The Book of Vlad

Read the Story of Dracula in Historical Fiction Fantasy Novel called The Book of Vlad The Impaler

Read the darkest story ever told about the man that inspired the myth of Dracula.

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The Book of Vlad

Book One

The Impaler

Chapter 1

I was born a common man, in the common woods, in a common land. For the mere mention of anything grand, anything rich, besides common would be an insult to reality. It was in these harsh times that I bore my first name, a name given by my mother and father, of which I had only one. It was my father’s hand that passed it down to me upon the death of my mother, upon her demise. It was the name that I knew too well, a name that I lived and felt, the name of, Bastard.

I was only known as this since I was a killer at birth. I had taken the life of my mother for the selfish reason of living my own and in so lost my father also. As I came out of her womb, she had become lifeless. Her strength being given away in return for mine. Even before I learnt to breathe, I had become a murderer, heartless and cold, screaming of my glory as my father wept for losing his. I had come to this earth without their blessing and, in fact, was instead, a curse that took everything he had away in nine months of torture, of concern and worry, and in an instant his hope and dreams.

In the eyes of my father, I was that dire of being that deserved not the right to live. Yet, he had no desire to kill me right then and there, for he knew that I was the last gift left by my mother. The last connection he had to her heart. And it was this heart that made his burn, that made his anger grow, and made his hate rage.

I must say, it was a mistake to let me live beyond that first turmoil, that first step into the light of this world. It was a mistake to have plagued those all that have come before me, and those that have died after me. It was the beginning, a beginning of dark times, and a beginning of my dark journey as I first took a step in the light of my own but we will come to that later.

As a child, I had not known much but that to be the receiver of bare dried fruit, of ravished nature and deserted plains, I was the end to the element of life, the last morsel of tainted essence. I was the soot. I was the dirt. And being so, I was discarded like most unwanted things, the most undesired, the most undeserved things in life. No more significant than as rotten cabbage or soiled festered meat. I was more those things than I had been a son or even a human being, of both of which I was none.

I was to be no more his offspring, than that of slave of which would have garnered more respect than that of I, no more his child than that of the pests and nuisances that plagued the farms every day. I was to be the unwanted, unloved, the unneeded, and a blight to the land and it was what my father had come to accept.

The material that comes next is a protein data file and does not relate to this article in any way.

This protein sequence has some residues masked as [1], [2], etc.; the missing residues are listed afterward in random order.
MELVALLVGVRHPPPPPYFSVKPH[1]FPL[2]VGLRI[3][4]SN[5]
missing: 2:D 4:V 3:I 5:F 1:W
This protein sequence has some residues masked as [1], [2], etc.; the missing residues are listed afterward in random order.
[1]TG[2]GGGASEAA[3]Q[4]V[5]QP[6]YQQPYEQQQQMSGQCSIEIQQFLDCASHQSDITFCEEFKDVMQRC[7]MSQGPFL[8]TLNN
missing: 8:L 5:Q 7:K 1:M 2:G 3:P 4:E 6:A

For my father would have traded a thousand, I's for only one single short glimpse of my mother. But it was a trade that he could not make, a proposition that he could not undertake, and he knew it well. The diviner of life had denied him that and the pleasure and love he had once felt to raise forth a child of respectable nature was replaced with a villainous monster that was to be his burden of a son.

And a monster I was, for I had been the scissor to cut the thread of his perfect life, his perfect wife, his perfect existence. A monster I was because I only knew evil to live, only knew self-interests, and self wants to survive. The flaw that I am was to be treated as such, and would be denounced like all such things vital to vitality. Hope. Love. Compassion. All things lost.

It was wonder why my father did not abandon me. I would have thought it as easy as that. That he could clearly take me some place far away and let me go, set me on a cart and let me ride lost in the unknown, or barter me off to a man and live life in servitude but all those things would have caused interaction and the recognition that I was his son. So for those reasons I was not to abandoned. Yet, now, when I look back at it, I realize that maybe he already had in his own way, but I was too young and of little mind to have realized it.

We slept in the same hut, even times bathed in the same streams. I followed him, from a distance, as he performed his daily tasks. I followed him, again from a distance, as he performed his daily rituals. From foraging to working the fields, I followed in the darkness, the shadows watching, learning from what I witnessed, and so teaching me how to survive and thrive, but all this I did, always at a distance.

It was if he knew of my existence but he showed no sign of it. Not a single word he had spoken to me, not a single glimpse did he send in my direction, only silence, only remorse, and only hate. Yet, I did exist to him, for I could sense in his spirit, the haunting plague of desecration, destruction, and devastation I brought to his pristine life. I saw myself in his misery, in his hate, and loathing feelings through the woeful distaste of life. His grim expression and his downturned face was the symbol of my presence for without that I would not have believed that I was an actuality.